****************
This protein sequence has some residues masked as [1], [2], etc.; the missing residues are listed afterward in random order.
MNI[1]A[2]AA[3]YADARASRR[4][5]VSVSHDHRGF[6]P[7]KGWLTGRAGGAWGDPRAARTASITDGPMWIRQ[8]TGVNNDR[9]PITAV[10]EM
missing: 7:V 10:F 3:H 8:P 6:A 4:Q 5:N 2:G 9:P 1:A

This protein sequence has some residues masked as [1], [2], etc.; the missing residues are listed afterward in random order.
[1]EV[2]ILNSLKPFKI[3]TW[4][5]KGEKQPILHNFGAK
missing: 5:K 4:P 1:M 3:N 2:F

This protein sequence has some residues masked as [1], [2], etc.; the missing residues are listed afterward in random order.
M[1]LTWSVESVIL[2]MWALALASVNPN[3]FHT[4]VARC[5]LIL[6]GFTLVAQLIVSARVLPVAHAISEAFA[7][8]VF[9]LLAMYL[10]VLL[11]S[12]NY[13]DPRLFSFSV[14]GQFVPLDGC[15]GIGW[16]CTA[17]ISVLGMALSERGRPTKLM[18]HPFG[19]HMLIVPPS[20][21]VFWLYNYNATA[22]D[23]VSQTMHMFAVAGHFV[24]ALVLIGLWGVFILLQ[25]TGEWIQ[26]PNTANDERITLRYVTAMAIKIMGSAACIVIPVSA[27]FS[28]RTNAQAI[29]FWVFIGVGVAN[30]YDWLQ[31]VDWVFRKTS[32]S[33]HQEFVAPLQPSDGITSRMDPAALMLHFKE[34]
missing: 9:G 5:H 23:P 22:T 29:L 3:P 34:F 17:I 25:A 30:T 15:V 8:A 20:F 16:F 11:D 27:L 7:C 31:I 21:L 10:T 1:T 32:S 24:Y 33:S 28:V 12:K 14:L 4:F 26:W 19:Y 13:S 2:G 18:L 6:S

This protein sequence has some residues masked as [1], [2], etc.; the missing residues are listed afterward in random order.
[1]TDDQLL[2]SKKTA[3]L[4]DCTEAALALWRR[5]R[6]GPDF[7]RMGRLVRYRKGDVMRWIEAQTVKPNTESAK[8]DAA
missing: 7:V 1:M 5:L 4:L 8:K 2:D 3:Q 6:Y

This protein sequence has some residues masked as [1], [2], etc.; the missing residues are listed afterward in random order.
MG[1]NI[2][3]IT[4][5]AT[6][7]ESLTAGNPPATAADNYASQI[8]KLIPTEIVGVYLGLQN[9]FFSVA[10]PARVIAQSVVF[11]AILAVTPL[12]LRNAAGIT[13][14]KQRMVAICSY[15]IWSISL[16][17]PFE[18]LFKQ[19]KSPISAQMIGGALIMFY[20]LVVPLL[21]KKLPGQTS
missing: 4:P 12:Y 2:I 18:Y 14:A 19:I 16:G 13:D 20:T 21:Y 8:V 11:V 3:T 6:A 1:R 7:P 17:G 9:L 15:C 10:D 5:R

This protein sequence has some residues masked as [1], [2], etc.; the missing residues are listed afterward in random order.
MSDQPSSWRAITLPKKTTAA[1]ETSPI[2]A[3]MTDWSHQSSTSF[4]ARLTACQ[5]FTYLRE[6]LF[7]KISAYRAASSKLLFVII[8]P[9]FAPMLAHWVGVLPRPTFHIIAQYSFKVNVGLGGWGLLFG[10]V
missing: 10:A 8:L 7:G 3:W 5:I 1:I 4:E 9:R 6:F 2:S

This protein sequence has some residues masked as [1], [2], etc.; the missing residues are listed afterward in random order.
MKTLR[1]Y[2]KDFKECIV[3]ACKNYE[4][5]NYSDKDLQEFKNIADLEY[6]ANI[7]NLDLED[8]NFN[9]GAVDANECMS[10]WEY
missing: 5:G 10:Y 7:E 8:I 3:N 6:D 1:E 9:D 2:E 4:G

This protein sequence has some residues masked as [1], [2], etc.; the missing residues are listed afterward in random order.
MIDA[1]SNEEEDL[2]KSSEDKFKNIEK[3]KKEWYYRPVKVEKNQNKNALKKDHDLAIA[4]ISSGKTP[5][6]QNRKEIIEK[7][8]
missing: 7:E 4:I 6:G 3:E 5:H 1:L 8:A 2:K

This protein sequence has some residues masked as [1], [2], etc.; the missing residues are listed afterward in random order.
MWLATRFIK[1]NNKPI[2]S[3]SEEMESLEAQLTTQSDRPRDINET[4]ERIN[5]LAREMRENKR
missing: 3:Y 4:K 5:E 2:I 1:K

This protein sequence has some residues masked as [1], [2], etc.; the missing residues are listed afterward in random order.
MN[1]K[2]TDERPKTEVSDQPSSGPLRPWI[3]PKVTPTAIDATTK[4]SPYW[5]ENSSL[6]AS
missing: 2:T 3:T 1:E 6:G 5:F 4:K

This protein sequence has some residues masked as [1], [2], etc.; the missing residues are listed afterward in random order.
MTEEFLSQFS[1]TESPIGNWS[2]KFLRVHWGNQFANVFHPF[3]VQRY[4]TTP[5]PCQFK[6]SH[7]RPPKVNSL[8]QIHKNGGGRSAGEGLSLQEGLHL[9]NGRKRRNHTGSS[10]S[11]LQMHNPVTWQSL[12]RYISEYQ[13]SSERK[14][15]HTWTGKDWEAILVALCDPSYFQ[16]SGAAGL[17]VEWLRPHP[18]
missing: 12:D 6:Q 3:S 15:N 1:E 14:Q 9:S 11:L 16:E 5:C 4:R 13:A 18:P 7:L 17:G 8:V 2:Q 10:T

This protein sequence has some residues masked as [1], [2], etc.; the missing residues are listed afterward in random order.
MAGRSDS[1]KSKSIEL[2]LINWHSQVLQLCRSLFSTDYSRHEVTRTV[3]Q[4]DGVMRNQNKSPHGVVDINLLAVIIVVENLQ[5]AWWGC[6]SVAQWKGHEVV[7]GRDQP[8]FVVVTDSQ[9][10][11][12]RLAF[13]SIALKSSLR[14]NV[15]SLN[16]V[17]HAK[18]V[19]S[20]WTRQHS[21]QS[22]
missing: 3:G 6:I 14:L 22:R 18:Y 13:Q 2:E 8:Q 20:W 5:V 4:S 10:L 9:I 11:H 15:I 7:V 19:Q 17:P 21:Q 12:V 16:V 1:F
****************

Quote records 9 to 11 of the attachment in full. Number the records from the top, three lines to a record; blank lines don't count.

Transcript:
This protein sequence has some residues masked as [1], [2], etc.; the missing residues are listed afterward in random order.
MWLATRFIK[1]NNKPI[2]S[3]SEEMESLEAQLTTQSDRPRDINET[4]ERIN[5]LAREMRENKR
missing: 3:Y 4:K 5:E 2:I 1:K

This protein sequence has some residues masked as [1], [2], etc.; the missing residues are listed afterward in random order.
MN[1]K[2]TDERPKTEVSDQPSSGPLRPWI[3]PKVTPTAIDATTK[4]SPYW[5]ENSSL[6]AS
missing: 2:T 3:T 1:E 6:G 5:F 4:K

This protein sequence has some residues masked as [1], [2], etc.; the missing residues are listed afterward in random order.
MTEEFLSQFS[1]TESPIGNWS[2]KFLRVHWGNQFANVFHPF[3]VQRY[4]TTP[5]PCQFK[6]SH[7]RPPKVNSL[8]QIHKNGGGRSAGEGLSLQEGLHL[9]NGRKRRNHTGSS[10]S[11]LQMHNPVTWQSL[12]RYISEYQ[13]SSERK[14][15]HTWTGKDWEAILVALCDPSYFQ[16]SGAAGL[17]VEWLRPHP[18]
missing: 12:D 6:Q 3:S 15:N 1:E 14:Q 9:S 11:L 16:E 5:C 4:R 13:A 18:P 7:L 17:G 8:V 2:Q 10:T